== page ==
BPA trading room Q&A: June 23, 2015
When you get quiet days like this, I get the feeling of anxiety while being in the market. I get a feeling that a sudden, big move can come at any time against me. Is this is a valid concern since the volume tends to be low?
Plus: Al reviews his trades for the day at video start, which he will do most days in the trading room.
Video duration: 3min 11sec
Al’s scalp trades for the day
On days like this, the bars are too small. It’s always hard for me to remember what I did, but on days like this, it’s extra hard to remember. I bought the 6 low. I did one other scalp in here. I don’t remember what I did. I sold 10 as it was forming. I sold 11 as it was forming. I bought 18. I sold 26. I sold more at 29. I bought somewhere — one of these — somewhere in here, I bought here. Then what did I do here? I don’t remember. I did not sell. I tried to sell up here, but I was too slow. I was stupid! When I didn’t get filled, I should have just sold the market, betting against the Buy The Close, but I did not. And then I traded crude oil; I traded bonds; I traded ForEx markets.
Feeling anxiety on limit order days
I don’t think the volume is an issue. Obviously, the volume is low. If you look at the bars, here we have a two tick tall bar, and how many contracts? 1,600 contracts traded. I don’t think that matters. I think the computers just look for patterns, shapes, and direction. The volume is not a reason to be concerned — unless you’re trading 200 contracts, 300 contracts, I would not worry about the volume.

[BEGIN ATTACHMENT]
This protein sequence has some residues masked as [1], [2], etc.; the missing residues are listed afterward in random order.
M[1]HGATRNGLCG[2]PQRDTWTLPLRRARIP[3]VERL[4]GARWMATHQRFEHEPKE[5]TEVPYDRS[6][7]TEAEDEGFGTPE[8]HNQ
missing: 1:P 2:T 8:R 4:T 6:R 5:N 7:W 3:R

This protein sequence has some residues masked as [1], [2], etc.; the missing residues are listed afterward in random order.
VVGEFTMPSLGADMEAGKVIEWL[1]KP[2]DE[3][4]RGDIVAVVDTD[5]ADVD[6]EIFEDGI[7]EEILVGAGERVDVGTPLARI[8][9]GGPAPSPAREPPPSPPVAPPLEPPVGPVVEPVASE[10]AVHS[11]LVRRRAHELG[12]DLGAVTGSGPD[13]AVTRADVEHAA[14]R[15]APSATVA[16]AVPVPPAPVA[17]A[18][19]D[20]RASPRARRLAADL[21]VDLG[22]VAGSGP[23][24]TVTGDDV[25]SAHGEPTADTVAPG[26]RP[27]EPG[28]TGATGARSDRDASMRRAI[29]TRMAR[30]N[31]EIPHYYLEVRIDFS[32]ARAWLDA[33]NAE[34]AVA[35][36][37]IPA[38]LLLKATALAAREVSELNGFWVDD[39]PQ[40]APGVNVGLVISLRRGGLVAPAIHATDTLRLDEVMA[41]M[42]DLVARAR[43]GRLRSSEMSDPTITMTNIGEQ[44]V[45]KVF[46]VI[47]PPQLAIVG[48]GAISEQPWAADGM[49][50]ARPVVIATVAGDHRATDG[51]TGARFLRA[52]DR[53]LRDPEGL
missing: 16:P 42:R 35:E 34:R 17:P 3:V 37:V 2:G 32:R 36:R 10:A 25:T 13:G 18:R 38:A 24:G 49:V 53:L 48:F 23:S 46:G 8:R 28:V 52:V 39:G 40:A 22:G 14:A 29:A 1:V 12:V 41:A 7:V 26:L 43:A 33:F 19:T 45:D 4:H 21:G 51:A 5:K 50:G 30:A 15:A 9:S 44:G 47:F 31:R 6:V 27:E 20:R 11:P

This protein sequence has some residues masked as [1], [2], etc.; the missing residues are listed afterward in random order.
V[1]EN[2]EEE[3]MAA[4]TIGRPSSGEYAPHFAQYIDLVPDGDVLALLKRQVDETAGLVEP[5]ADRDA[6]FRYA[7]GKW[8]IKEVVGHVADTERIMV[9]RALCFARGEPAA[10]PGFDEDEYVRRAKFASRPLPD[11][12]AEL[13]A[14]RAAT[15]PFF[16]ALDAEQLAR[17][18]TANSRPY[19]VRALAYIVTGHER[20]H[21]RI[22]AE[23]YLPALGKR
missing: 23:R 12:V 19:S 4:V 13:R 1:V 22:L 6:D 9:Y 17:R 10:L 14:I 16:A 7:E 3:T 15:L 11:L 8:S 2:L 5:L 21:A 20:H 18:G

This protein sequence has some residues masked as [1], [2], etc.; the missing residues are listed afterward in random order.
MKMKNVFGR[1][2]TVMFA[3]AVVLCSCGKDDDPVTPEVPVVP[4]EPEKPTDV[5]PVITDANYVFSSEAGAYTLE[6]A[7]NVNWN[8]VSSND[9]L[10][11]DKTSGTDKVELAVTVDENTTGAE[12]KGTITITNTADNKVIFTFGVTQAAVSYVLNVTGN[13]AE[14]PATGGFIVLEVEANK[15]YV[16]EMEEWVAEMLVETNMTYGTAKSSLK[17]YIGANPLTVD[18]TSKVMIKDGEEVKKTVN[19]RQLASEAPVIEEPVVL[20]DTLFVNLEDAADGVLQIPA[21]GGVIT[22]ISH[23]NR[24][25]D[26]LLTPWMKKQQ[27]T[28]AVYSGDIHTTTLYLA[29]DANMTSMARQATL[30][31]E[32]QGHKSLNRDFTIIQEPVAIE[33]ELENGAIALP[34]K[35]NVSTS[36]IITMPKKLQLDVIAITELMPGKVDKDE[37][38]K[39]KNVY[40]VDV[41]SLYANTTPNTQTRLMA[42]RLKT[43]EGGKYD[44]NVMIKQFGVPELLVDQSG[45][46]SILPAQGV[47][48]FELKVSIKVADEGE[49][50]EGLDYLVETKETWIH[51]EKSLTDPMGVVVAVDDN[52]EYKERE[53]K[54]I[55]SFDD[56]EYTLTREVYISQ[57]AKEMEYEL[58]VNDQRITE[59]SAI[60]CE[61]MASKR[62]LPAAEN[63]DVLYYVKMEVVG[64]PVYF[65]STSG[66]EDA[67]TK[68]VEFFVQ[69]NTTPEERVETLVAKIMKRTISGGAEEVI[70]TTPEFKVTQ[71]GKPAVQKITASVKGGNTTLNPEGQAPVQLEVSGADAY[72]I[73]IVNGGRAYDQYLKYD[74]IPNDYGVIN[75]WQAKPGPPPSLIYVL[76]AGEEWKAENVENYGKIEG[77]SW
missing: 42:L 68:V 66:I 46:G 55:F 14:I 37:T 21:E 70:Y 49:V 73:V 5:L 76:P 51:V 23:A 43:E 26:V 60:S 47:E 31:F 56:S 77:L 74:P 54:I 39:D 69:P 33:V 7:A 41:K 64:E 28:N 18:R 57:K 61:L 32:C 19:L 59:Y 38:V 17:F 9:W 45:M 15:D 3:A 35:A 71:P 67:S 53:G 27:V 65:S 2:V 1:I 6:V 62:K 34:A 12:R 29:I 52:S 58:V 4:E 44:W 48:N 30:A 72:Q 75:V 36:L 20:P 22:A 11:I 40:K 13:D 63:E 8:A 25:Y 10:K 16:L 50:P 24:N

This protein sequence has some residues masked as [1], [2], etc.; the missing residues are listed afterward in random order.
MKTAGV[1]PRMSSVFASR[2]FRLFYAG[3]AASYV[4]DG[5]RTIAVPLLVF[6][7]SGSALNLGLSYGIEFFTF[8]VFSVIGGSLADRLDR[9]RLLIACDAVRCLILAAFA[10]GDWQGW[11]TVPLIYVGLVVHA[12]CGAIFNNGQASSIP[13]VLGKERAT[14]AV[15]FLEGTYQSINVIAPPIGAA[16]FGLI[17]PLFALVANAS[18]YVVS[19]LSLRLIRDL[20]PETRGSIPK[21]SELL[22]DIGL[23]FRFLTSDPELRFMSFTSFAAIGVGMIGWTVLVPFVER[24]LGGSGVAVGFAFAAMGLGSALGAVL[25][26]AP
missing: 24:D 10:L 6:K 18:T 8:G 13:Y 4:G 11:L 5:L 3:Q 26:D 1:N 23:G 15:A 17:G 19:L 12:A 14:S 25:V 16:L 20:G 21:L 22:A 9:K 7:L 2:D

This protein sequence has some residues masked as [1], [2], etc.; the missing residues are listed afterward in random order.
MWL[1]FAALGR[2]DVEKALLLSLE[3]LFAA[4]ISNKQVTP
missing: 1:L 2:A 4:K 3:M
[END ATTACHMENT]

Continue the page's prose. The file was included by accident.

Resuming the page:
So, in other words, you don’t have to worry about the volume. But I understand the anxiety, and the anxiety has nothing to do with volume. The anxiety has to do with what I said from the beginning of the day — it’s a limit order day. And that creates anxiety because it’s more natural to use stop orders or market orders. If the market’s going up, you want to buy. If the market’s going down, you want to sell. On a day like this, my instinct is to do the opposite — if the market’s going down, I’m looking to buy; if it’s going up, I’m looking to sell. So I understand the anxiety and the fear. And bar 10, my thought was, “Huh, that’s interesting. It’s a chance to make some money.” But bar 62, because of what I said, probable bull leg in a trading range, more likely exhaustion than measuring gap. I’m not worried about the market running away to the upside. I think it’s a trap — a bear leg in a trading range day. And I would have been faster to sell if the pullbacks here were more than 4 ticks. That was what gave me pause.
But I understand the anxiety on trading range days with all of these reversals. It’s reversing every two or three bars all day long. And that creates anxiety. But if you watch enough days like this, you learn that even big bars like 10 do not lead to very much, and bars like 62 when it’s forming, you’re saying, “Wow, we’re breaking out. It’s going to be a bull trend.” No, probably not, right? The odds are against it. When you’ve been doing this for a while, eventually you understand what the market is doing, and you tend to look at things in perspective, and you understand that low probability means just that — it means don’t worry about it. Chances are it’s not going to happen. Have stops in place in case it does, and realize that sometimes your stops will get hit and you’ll lose, but it’s okay. The odds are that you’ll do fine.